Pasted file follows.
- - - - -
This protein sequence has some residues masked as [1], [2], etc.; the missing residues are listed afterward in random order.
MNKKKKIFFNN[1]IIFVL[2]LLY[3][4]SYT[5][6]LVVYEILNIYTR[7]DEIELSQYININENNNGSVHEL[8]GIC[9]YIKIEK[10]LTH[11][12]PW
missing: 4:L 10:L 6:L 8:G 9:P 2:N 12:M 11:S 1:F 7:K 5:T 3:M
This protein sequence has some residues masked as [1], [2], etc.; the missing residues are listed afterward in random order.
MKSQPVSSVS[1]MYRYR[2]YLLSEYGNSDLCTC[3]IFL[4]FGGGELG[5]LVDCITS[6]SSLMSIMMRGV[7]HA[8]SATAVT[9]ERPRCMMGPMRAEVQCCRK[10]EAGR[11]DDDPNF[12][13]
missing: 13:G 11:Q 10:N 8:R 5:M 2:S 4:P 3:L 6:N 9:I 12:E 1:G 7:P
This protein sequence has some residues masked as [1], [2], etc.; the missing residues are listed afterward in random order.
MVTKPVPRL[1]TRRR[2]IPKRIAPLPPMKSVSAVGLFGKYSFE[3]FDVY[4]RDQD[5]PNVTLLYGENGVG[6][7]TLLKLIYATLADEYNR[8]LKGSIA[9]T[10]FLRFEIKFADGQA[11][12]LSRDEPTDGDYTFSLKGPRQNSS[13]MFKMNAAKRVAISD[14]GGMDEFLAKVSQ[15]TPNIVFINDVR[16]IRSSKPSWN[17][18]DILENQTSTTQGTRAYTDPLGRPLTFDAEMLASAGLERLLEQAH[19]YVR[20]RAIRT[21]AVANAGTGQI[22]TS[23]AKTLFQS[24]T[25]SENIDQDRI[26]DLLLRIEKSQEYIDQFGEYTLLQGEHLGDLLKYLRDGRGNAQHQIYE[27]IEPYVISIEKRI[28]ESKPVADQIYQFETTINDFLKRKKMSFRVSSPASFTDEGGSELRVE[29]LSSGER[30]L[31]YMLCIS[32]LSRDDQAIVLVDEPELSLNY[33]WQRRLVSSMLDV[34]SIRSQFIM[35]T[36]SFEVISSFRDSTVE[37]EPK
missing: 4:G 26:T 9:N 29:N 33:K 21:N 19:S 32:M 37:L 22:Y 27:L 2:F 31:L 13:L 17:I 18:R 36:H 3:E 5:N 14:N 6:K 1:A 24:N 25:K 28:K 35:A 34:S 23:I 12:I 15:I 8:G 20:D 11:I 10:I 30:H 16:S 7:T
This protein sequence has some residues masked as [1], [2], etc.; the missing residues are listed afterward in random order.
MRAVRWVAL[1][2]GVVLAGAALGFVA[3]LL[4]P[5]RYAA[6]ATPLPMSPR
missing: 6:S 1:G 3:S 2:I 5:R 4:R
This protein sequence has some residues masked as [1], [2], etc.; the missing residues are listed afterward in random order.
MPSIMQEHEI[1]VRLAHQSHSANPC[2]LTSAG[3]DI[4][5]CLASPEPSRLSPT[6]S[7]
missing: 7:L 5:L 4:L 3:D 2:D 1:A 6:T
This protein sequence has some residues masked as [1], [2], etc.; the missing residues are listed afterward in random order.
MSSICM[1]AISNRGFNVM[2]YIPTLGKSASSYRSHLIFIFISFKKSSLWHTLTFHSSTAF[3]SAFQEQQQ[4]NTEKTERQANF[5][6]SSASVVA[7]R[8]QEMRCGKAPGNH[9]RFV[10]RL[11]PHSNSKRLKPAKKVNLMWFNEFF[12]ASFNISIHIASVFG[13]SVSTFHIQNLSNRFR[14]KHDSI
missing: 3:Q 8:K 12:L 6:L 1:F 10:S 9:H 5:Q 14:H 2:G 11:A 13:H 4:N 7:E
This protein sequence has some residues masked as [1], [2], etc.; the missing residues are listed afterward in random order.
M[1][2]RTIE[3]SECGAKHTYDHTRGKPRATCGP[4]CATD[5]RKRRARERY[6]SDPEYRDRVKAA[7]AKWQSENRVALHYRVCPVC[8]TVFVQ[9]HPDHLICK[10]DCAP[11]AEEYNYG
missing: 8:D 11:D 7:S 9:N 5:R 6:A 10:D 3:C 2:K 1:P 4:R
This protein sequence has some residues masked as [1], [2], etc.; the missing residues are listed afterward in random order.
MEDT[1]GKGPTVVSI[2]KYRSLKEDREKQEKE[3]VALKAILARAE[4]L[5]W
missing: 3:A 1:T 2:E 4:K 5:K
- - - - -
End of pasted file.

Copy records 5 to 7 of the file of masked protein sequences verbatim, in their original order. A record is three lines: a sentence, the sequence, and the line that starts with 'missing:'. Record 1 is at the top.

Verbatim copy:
This protein sequence has some residues masked as [1], [2], etc.; the missing residues are listed afterward in random order.
MPSIMQEHEI[1]VRLAHQSHSANPC[2]LTSAG[3]DI[4][5]CLASPEPSRLSPT[6]S[7]
missing: 7:L 5:L 4:L 3:D 2:D 1:A 6:T
This protein sequence has some residues masked as [1], [2], etc.; the missing residues are listed afterward in random order.
MSSICM[1]AISNRGFNVM[2]YIPTLGKSASSYRSHLIFIFISFKKSSLWHTLTFHSSTAF[3]SAFQEQQQ[4]NTEKTERQANF[5][6]SSASVVA[7]R[8]QEMRCGKAPGNH[9]RFV[10]RL[11]PHSNSKRLKPAKKVNLMWFNEFF[12]ASFNISIHIASVFG[13]SVSTFHIQNLSNRFR[14]KHDSI
missing: 3:Q 8:K 12:L 6:L 1:F 10:S 9:H 5:Q 14:H 2:G 11:A 13:H 4:N 7:E
This protein sequence has some residues masked as [1], [2], etc.; the missing residues are listed afterward in random order.
M[1][2]RTIE[3]SECGAKHTYDHTRGKPRATCGP[4]CATD[5]RKRRARERY[6]SDPEYRDRVKAA[7]AKWQSENRVALHYRVCPVC[8]TVFVQ[9]HPDHLICK[10]DCAP[11]AEEYNYG
missing: 8:D 11:D 7:S 9:N 5:R 6:A 10:D 3:C 2:K 1:P 4:R